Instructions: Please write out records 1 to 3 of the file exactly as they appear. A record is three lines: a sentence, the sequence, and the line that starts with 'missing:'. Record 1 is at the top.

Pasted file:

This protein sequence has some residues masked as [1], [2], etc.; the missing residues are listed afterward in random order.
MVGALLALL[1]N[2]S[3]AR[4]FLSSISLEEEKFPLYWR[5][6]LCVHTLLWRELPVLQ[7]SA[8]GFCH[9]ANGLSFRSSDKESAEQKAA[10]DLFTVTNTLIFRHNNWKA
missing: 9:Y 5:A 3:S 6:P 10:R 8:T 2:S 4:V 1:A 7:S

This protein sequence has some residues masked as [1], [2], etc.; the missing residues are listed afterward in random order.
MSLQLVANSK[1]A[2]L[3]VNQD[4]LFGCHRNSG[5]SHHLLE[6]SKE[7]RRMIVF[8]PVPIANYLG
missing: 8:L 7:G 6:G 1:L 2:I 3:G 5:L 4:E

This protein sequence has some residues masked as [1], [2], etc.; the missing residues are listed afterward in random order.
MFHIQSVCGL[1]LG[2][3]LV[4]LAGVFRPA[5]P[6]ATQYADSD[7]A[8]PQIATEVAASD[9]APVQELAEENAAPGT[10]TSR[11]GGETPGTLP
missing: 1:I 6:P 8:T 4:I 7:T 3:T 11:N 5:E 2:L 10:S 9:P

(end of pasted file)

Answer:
This protein sequence has some residues masked as [1], [2], etc.; the missing residues are listed afterward in random order.
MVGALLALL[1]N[2]S[3]AR[4]FLSSISLEEEKFPLYWR[5][6]LCVHTLLWRELPVLQ[7]SA[8]GFCH[9]ANGLSFRSSDKESAEQKAA[10]DLFTVTNTLIFRHNNWKA
missing: 9:Y 5:A 3:S 6:P 10:R 8:T 2:S 4:V 1:A 7:S

This protein sequence has some residues masked as [1], [2], etc.; the missing residues are listed afterward in random order.
MSLQLVANSK[1]A[2]L[3]VNQD[4]LFGCHRNSG[5]SHHLLE[6]SKE[7]RRMIVF[8]PVPIANYLG
missing: 8:L 7:G 6:G 1:L 2:I 3:G 5:L 4:E

This protein sequence has some residues masked as [1], [2], etc.; the missing residues are listed afterward in random order.
MFHIQSVCGL[1]LG[2][3]LV[4]LAGVFRPA[5]P[6]ATQYADSD[7]A[8]PQIATEVAASD[9]APVQELAEENAAPGT[10]TSR[11]GGETPGTLP
missing: 1:I 6:P 8:T 4:I 7:T 3:T 11:N 5:E 2:L 10:S 9:P